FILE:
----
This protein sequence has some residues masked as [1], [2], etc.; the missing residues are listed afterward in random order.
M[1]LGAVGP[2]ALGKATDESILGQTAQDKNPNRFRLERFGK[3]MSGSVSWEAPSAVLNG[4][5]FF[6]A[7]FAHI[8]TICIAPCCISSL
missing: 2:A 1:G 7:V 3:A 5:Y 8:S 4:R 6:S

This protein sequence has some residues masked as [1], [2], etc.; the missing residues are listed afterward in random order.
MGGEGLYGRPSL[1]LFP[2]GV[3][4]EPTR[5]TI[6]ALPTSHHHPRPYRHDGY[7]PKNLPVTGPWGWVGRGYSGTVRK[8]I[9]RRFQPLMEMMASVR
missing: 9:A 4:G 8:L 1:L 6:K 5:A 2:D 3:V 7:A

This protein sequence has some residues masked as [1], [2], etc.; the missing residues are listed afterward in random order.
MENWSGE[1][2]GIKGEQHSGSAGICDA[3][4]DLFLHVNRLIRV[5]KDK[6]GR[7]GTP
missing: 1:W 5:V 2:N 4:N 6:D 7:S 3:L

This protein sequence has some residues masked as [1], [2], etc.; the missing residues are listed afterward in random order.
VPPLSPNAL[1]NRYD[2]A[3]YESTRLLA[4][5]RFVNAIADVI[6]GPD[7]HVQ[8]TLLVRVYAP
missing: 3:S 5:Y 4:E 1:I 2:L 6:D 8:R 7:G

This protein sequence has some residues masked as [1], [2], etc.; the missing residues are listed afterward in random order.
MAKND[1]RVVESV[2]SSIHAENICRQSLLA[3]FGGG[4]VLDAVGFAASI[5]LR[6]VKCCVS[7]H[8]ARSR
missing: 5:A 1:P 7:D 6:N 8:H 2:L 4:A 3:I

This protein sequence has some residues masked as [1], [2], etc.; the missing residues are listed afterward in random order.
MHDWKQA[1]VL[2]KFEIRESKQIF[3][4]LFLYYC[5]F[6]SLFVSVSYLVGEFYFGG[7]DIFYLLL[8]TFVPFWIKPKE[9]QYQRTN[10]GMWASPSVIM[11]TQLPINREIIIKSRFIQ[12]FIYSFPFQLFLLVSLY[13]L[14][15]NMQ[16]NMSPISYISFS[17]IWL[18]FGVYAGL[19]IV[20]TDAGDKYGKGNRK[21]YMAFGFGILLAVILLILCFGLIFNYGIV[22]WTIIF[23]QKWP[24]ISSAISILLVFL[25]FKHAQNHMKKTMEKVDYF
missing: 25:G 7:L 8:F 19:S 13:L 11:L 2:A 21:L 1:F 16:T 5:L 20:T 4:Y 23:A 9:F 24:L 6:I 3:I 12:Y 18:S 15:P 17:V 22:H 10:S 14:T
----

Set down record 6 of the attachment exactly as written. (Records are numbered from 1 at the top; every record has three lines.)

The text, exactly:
This protein sequence has some residues masked as [1], [2], etc.; the missing residues are listed afterward in random order.
MHDWKQA[1]VL[2]KFEIRESKQIF[3][4]LFLYYC[5]F[6]SLFVSVSYLVGEFYFGG[7]DIFYLLL[8]TFVPFWIKPKE[9]QYQRTN[10]GMWASPSVIM[11]TQLPINREIIIKSRFIQ[12]FIYSFPFQLFLLVSLY[13]L[14][15]NMQ[16]NMSPISYISFS[17]IWL[18]FGVYAGL[19]IV[20]TDAGDKYGKGNRK[21]YMAFGFGILLAVILLILCFGLIFNYGIV[22]WTIIF[23]QKWP[24]ISSAISILLVFL[25]FKHAQNHMKKTMEKVDYF
missing: 25:G 7:L 8:F 19:S 13:L 11:L 2:A 21:L 1:F 16:T 5:L 20:T 4:Y 23:A 9:F 24:L 6:I 3:I 12:Y 18:S 15:P 17:V 22:H 10:S 14:T